• Enhanced Recovery: For athletes, one of the most significant advantages of cupping therapy is its potential to hasten the healing process following exercise. Cupping therapy helps lessen inflammation and muscular immobility by increasing blood flow to tired, aching muscles, allowing athletes to resume their workouts sooner.
    • Pain management: Due to injuries and demanding training, athletes must constantly cope with pain. The process provides a non-invasive, drug-free method of managing pain. It can be combined with other pain management techniques like physical therapy or acupuncture.
    • Enhanced Performance: Although the evidence is mostly informal, some athletes believe that cupping therapy has had a significant impact on their performance. Athletes may have an improved range of motion and less muscle tension, which can lead to improved athletic performance.
    • Non-Invasive Nature: Athletes wishing to incorporate complementary therapies into their training regimen may find cupping therapy to be a practical alternative due to its non-invasive nature and minimal adverse effects.
    • Customization: Athletes can have their therapy sessions tailored to meet their specific demands. To address specific issues and goals, a qualified therapist can alter the cups’ power, duration, and placement.

    Cupping’s Future in Athletics

    To sum it up, cupping therapy seems helpful for athletes with muscle pain and fatigue, but we need more good studies to be sure (Akkurt, 2020; Bridgett, 2017; Musumeci, 2016; Trofa, 2020).

    Although some research looks promising, we still don’t know everything about how well it works for athletes. If athletes have an interest in trying cupping therapy, they should first speak with a professional and licensed provider. It’s important to approach this supplemental treatment with reasonable expectations and a knowledge of any possible adverse effects.

    So, while it’s interesting, we’ll need more studies to figure out if it’s really a game-changer for them.

    Cupping

    < Reference >

    • Aboushanab TS, AlSanad S. Cupping Therapy: An Overview from a Modern Medicine Perspective. Journal of Acupuncture and Meridian Studies. 2018;11(3):83-87. doi:1016/j.jams.2018.02.001
    • Athletic Training Department, School of Allied Health, Lincoln Memorial University, Harrogate, TN 37752, USA, Dalton EL, Velasquez BJ, Athletic Training Department, School of Allied Health, Lincoln Memorial University, Harrogate, TN 37752, USA. Cupping Therapy: An Alternative Method of Treating Pain. Public Health Open J. 2017;2(2):59-63. doi:17140/PHOJ-2-122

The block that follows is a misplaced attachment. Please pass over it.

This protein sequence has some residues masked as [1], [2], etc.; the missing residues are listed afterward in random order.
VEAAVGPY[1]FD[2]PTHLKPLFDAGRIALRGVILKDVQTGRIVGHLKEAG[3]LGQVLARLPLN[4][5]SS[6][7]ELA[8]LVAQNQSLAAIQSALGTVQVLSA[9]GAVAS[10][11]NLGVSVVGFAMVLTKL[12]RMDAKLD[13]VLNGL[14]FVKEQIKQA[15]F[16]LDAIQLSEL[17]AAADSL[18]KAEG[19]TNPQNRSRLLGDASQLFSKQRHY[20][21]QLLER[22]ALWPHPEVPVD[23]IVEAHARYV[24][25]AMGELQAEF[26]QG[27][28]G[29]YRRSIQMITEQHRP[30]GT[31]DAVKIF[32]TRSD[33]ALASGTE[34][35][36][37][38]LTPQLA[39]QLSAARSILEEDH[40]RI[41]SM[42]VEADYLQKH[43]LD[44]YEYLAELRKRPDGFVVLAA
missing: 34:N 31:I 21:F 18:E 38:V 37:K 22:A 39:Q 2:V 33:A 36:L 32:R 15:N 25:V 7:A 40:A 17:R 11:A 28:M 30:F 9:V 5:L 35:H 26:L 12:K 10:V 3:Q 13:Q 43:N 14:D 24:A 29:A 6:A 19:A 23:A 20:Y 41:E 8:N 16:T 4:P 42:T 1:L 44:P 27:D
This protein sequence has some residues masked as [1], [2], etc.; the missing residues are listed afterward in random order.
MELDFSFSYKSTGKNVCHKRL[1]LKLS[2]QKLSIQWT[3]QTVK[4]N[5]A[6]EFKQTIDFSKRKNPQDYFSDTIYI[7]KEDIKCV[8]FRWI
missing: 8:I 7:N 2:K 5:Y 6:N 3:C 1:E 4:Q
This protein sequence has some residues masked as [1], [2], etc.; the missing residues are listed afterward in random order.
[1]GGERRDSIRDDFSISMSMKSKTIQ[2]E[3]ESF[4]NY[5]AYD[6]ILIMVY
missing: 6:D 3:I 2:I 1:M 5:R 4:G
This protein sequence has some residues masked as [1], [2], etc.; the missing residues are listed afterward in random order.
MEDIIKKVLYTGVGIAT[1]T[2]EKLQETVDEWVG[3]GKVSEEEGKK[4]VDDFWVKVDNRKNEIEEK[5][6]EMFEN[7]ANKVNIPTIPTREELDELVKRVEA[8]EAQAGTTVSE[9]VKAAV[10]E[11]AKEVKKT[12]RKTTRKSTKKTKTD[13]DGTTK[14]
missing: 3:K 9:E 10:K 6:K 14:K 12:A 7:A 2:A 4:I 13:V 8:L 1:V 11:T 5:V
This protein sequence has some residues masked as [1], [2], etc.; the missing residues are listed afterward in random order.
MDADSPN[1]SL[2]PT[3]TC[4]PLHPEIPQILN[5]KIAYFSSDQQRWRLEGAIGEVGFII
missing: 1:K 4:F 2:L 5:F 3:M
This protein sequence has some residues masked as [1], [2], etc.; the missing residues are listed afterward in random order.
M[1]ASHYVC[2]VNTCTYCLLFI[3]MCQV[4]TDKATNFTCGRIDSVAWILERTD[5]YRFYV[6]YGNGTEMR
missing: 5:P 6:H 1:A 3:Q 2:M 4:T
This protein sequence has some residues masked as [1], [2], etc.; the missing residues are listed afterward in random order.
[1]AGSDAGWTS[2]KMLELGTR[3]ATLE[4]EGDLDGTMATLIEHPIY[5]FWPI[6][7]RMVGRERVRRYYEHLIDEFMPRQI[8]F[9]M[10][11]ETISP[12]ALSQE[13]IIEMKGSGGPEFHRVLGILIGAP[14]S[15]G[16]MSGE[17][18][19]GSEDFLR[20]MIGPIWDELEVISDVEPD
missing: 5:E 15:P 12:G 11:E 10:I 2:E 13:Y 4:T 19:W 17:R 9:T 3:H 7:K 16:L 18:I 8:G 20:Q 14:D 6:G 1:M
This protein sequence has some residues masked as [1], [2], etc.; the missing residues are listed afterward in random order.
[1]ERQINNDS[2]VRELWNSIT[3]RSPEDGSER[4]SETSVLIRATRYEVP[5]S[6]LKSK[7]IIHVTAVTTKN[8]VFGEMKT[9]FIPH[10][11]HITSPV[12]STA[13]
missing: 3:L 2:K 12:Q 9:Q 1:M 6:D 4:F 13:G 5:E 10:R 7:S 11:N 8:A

• Mehta P, Dhapte V. Cupping therapy: A prudent remedy for a plethora of medical ailments. Journal of Traditional and Complementary Medicine. 2015;5(3):127-134. doi:1016/j.jtcme.2014.11.036
    • Qureshi N, Alkhamees O, Alsanad S. Cupping Therapy (Al-Hijamah) Points: A Powerful Standardization Tool for Cupping Procedures? JOCAMR. 2018;4(3):1-13. doi:9734/JOCAMR/2017/39269
    • Hong SH, Wu F, Lu X, Cai Q, Guo Y. [Study on the mechanisms of cupping therapy]. Zhongguo Zhen Jiu. 2011;31(10):932-934.
    • Cui S, Cui J. [Progress of researches on the mechanism of cupping therapy]. Zhen Ci Yan Jiu. 2012;37(6):506-510.
    • Department of Sports Medicine, School of Medicine, Erciyes University, Kayseri Turkey, Akkurt S, High Altitude and Sports Sciences Research and Implementation Center, Erciyes University, Kayseri, Turkey. Scientific Overview of Cupping Applications in Athletes. TurkJSportsMed. Published online October 22, 2020. doi:5152/tjsm.2020.194
    • Bridgett R, Klose P, Duffield R, Mydock S, Lauche R. Effects of Cupping Therapy in Amateur and Professional Athletes: Systematic Review of Randomized Controlled Trials. The Journal of Alternative and Complementary Medicine. 2018;24(3):208-219. doi:1089/acm.2017.0191
    • Trofa DP, Obana KK, Herndon CL, et al. The Evidence for Common Nonsurgical Modalities in Sports Medicine, Part 2: Cupping and Blood Flow Restriction. JAAOS Glob Res Rev. 2020;4(1):e19.00105. doi:5435/JAAOSGlobal-D-19-00105
    • Musumeci G. Could Cupping Therapy Be Used to Improve Sports Performance? JFMK. 2016;1(4):373-377. doi:3390/jfmk1040373